This text tells the story of a child who realizes aspects of herself that are not most desirable, but she likes who she is regardless. I see myself reading this at the beginning of the year to help students feel more comfortable and confident in who they are at the moment. This book can teach kids that it is okay to have warts or freckles, and most importantly that it is still okay to like yourself with those things. After reading, I would like to encourage my students to draw a picture of themselves and write about the things that they like about themselves. The DRA level for I Like Myself! is 18.
This is a great book to read to ensure positive self-esteem in students. The pictures are vibrant and very kid friendly. The message of the book is on that all children should hear, so they know it is important to love yourself. The teacher will read the book I Like Myself! By Karen Beaumont. Each student will have a piece of construction paper, and they will write their name on it and one thing they like about themselves. The paper will be passed around the entire class and each student will write one nice word one each piece of paper. When the students get back their original paper, they will have something to look at to know people care about them.
I read three of these stories tonight, to get a feel for how Beaumont compares to the John Collier stuff I read not too long ago. Ray Bradbury, as it happens, did the Introduction for both short story collections--and just to tie it all up in a bow: Bradbury went out of his way to mention Beaumont in the Intro to Collier book, and I couldn't help but notice Bradbury making sure to mention John Collier in the Intro to Beaumont's Perchance To Dream. both "shock tale" authors also got picked through by TV writers, for contributions to The Twilight Zone (see mainly Beaumont), and Alfred Hitchcock Presents (highlight Collier's name, on that score).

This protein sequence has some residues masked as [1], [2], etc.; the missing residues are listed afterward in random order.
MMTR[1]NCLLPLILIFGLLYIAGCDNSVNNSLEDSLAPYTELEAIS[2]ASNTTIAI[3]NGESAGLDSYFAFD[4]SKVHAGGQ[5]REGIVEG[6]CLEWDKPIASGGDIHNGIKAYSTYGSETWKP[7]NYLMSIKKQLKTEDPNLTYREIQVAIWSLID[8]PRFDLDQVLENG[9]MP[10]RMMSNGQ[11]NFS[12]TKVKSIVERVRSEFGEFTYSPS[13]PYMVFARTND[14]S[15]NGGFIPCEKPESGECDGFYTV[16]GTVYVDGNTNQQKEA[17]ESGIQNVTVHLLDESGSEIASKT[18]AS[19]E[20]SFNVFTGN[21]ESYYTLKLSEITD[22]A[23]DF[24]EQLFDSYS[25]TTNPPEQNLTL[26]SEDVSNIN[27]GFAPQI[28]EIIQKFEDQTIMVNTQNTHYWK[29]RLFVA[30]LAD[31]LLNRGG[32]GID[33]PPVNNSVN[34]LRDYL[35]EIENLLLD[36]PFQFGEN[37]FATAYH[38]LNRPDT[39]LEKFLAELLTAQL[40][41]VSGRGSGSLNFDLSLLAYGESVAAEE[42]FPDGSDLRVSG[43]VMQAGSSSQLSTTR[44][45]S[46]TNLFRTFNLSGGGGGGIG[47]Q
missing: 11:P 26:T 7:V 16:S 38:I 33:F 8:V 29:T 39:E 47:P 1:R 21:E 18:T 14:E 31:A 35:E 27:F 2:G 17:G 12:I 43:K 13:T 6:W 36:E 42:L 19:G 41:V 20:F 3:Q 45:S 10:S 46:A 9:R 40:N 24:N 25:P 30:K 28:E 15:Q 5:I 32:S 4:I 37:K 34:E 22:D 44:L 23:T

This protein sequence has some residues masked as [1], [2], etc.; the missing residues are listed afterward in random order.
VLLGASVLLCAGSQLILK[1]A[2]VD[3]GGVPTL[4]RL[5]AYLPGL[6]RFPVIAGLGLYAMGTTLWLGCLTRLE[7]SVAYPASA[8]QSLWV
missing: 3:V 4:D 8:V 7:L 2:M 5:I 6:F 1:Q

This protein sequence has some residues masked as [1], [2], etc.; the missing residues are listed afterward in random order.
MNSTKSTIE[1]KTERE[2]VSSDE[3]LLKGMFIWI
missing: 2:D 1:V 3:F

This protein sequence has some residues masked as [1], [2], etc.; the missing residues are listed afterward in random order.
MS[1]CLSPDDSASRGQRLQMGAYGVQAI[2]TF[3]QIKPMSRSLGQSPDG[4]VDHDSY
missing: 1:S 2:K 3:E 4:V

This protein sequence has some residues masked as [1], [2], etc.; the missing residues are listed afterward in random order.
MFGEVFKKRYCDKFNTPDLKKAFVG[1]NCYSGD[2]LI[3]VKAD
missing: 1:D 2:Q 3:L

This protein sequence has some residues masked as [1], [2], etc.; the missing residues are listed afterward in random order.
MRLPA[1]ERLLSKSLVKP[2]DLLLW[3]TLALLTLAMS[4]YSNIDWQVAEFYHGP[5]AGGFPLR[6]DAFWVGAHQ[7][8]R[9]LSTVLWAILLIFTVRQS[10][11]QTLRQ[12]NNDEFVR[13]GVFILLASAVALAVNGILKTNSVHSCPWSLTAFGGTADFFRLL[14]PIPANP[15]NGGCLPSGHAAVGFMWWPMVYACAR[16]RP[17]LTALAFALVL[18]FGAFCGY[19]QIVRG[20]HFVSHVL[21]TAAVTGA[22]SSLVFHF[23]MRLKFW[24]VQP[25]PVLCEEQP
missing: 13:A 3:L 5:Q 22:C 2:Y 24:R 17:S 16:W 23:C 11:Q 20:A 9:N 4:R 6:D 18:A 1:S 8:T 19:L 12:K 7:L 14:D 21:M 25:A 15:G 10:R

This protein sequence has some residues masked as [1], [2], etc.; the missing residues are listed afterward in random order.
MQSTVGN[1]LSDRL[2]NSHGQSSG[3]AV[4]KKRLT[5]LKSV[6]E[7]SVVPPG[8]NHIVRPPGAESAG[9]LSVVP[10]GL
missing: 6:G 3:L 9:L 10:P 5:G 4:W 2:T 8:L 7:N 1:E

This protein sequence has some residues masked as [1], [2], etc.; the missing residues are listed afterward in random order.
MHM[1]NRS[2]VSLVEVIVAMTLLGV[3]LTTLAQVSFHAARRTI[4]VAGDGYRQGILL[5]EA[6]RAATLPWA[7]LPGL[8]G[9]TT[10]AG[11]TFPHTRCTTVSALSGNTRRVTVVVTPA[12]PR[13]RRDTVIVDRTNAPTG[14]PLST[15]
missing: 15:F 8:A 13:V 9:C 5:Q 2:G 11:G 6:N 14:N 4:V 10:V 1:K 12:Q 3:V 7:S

of course, I'm keen to point out the differences between Collier and Beaumont. I've only scratched surface Beaumont, but Collier is closer in style to someone like Wodehouse. plus, in that vein, Collier seemed more inclined to keep things light, or outright funny--whereas my limited exposure to Beaumont suggests there will be less laughs, more fright and angst, and certainly more use of Science Fiction concepts. the Twilight Zone link--where you could do a fairly lengthy Beaumont marathon--is easy to see, right away. Beaumont also hasn't dealt in subtlety much, yet--but if he rarely exhibits the art of saying-without-saying as the stories go along, I'm not sure I'll mind too much; he looks to be a fine master of the literary punch in the face, over and over, if the first three very entertaining stories are any indication. and I love the book's cover art!